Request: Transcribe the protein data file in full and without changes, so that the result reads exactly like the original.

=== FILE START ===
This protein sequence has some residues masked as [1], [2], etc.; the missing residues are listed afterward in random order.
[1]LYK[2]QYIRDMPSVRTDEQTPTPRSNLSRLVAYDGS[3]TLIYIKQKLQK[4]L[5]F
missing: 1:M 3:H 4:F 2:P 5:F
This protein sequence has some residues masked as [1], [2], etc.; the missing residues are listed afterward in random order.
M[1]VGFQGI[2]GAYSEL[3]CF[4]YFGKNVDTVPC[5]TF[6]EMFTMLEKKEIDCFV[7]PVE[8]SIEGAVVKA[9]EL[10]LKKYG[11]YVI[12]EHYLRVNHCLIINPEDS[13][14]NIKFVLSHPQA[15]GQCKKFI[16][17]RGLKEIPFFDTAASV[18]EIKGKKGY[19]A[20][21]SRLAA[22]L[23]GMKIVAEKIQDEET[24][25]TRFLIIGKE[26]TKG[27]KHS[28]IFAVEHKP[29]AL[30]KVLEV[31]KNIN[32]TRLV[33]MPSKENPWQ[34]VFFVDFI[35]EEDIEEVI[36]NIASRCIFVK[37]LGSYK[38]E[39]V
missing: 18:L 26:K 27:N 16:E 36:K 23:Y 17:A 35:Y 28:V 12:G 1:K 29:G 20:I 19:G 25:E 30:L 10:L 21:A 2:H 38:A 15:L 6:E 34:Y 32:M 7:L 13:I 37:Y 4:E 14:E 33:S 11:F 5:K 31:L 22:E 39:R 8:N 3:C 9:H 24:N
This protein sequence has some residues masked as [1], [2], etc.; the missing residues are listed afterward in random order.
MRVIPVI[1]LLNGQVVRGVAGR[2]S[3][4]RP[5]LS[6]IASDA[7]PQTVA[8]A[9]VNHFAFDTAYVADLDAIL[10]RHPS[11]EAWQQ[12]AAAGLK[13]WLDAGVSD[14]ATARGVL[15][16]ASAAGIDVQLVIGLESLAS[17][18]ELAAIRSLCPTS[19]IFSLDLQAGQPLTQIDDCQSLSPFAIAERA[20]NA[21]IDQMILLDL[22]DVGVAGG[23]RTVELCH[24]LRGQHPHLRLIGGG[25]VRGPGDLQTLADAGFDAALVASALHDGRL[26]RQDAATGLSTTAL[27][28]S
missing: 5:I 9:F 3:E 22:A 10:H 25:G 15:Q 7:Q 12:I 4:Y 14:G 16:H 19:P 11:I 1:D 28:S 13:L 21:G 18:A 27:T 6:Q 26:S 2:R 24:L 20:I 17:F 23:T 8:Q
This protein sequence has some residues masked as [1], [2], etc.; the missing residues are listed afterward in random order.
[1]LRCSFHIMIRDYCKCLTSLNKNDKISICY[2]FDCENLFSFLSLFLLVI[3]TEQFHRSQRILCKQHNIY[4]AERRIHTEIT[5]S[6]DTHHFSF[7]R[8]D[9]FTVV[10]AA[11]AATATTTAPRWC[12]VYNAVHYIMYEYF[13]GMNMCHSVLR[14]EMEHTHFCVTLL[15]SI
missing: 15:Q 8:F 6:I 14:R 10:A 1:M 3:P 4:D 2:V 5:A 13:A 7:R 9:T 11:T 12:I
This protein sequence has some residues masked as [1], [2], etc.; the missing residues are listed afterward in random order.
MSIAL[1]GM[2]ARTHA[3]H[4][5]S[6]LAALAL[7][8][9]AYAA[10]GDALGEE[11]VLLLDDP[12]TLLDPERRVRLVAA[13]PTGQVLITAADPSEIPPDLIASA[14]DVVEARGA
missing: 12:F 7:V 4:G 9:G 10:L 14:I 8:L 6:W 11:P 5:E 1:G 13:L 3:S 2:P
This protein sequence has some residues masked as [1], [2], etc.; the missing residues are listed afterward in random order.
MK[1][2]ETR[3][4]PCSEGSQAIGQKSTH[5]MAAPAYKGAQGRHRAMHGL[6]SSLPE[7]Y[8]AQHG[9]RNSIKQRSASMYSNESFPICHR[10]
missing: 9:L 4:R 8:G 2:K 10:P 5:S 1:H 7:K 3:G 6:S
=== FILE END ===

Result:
This protein sequence has some residues masked as [1], [2], etc.; the missing residues are listed afterward in random order.
[1]LYK[2]QYIRDMPSVRTDEQTPTPRSNLSRLVAYDGS[3]TLIYIKQKLQK[4]L[5]F
missing: 1:M 3:H 4:F 2:P 5:F
This protein sequence has some residues masked as [1], [2], etc.; the missing residues are listed afterward in random order.
M[1]VGFQGI[2]GAYSEL[3]CF[4]YFGKNVDTVPC[5]TF[6]EMFTMLEKKEIDCFV[7]PVE[8]SIEGAVVKA[9]EL[10]LKKYG[11]YVI[12]EHYLRVNHCLIINPEDS[13][14]NIKFVLSHPQA[15]GQCKKFI[16][17]RGLKEIPFFDTAASV[18]EIKGKKGY[19]A[20][21]SRLAA[22]L[23]GMKIVAEKIQDEET[24][25]TRFLIIGKE[26]TKG[27]KHS[28]IFAVEHKP[29]AL[30]KVLEV[31]KNIN[32]TRLV[33]MPSKENPWQ[34]VFFVDFI[35]EEDIEEVI[36]NIASRCIFVK[37]LGSYK[38]E[39]V
missing: 18:L 26:K 27:N 16:E 36:K 23:Y 17:A 35:Y 28:V 12:G 1:K 29:G 20:I 19:G 25:E 30:L 10:L 21:A 2:H 38:A 15:L 6:E 34:Y 32:M 7:L 13:I 37:Y 4:E 14:E 33:S 11:F 5:K 31:L 22:E 39:R 8:N 3:C 9:H 24:N
This protein sequence has some residues masked as [1], [2], etc.; the missing residues are listed afterward in random order.
MRVIPVI[1]LLNGQVVRGVAGR[2]S[3][4]RP[5]LS[6]IASDA[7]PQTVA[8]A[9]VNHFAFDTAYVADLDAIL[10]RHPS[11]EAWQQ[12]AAAGLK[13]WLDAGVSD[14]ATARGVL[15][16]ASAAGIDVQLVIGLESLAS[17][18]ELAAIRSLCPTS[19]IFSLDLQAGQPLTQIDDCQSLSPFAIAERA[20]NA[21]IDQMILLDL[22]DVGVAGG[23]RTVELCH[24]LRGQHPHLRLIGGG[25]VRGPGDLQTLADAGFDAALVASALHDGRL[26]RQDAATGLSTTAL[27][28]S
missing: 5:I 9:F 3:E 22:A 10:H 25:G 15:Q 7:Q 12:I 4:Y 14:G 16:H 19:P 11:I 1:D 28:S 13:L 21:G 18:A 27:T 6:Q 26:S 2:R 24:L 20:I 17:F 23:T 8:Q
This protein sequence has some residues masked as [1], [2], etc.; the missing residues are listed afterward in random order.
[1]LRCSFHIMIRDYCKCLTSLNKNDKISICY[2]FDCENLFSFLSLFLLVI[3]TEQFHRSQRILCKQHNIY[4]AERRIHTEIT[5]S[6]DTHHFSF[7]R[8]D[9]FTVV[10]AA[11]AATATTTAPRWC[12]VYNAVHYIMYEYF[13]GMNMCHSVLR[14]EMEHTHFCVTLL[15]SI
missing: 15:Q 8:F 6:I 14:R 10:A 1:M 3:P 4:D 2:V 5:A 13:A 7:R 9:T 11:T 12:I
This protein sequence has some residues masked as [1], [2], etc.; the missing residues are listed afterward in random order.
MSIAL[1]GM[2]ARTHA[3]H[4][5]S[6]LAALAL[7][8][9]AYAA[10]GDALGEE[11]VLLLDDP[12]TLLDPERRVRLVAA[13]PTGQVLITAADPSEIPPDLIASA[14]DVVEARGA
missing: 12:F 7:V 4:G 9:G 10:L 14:I 8:L 6:W 11:P 5:E 1:G 13:L 3:S 2:P
This protein sequence has some residues masked as [1], [2], etc.; the missing residues are listed afterward in random order.
MK[1][2]ETR[3][4]PCSEGSQAIGQKSTH[5]MAAPAYKGAQGRHRAMHGL[6]SSLPE[7]Y[8]AQHG[9]RNSIKQRSASMYSNESFPICHR[10]
missing: 9:L 4:R 8:G 2:K 10:P 5:S 1:H 7:K 3:G 6:S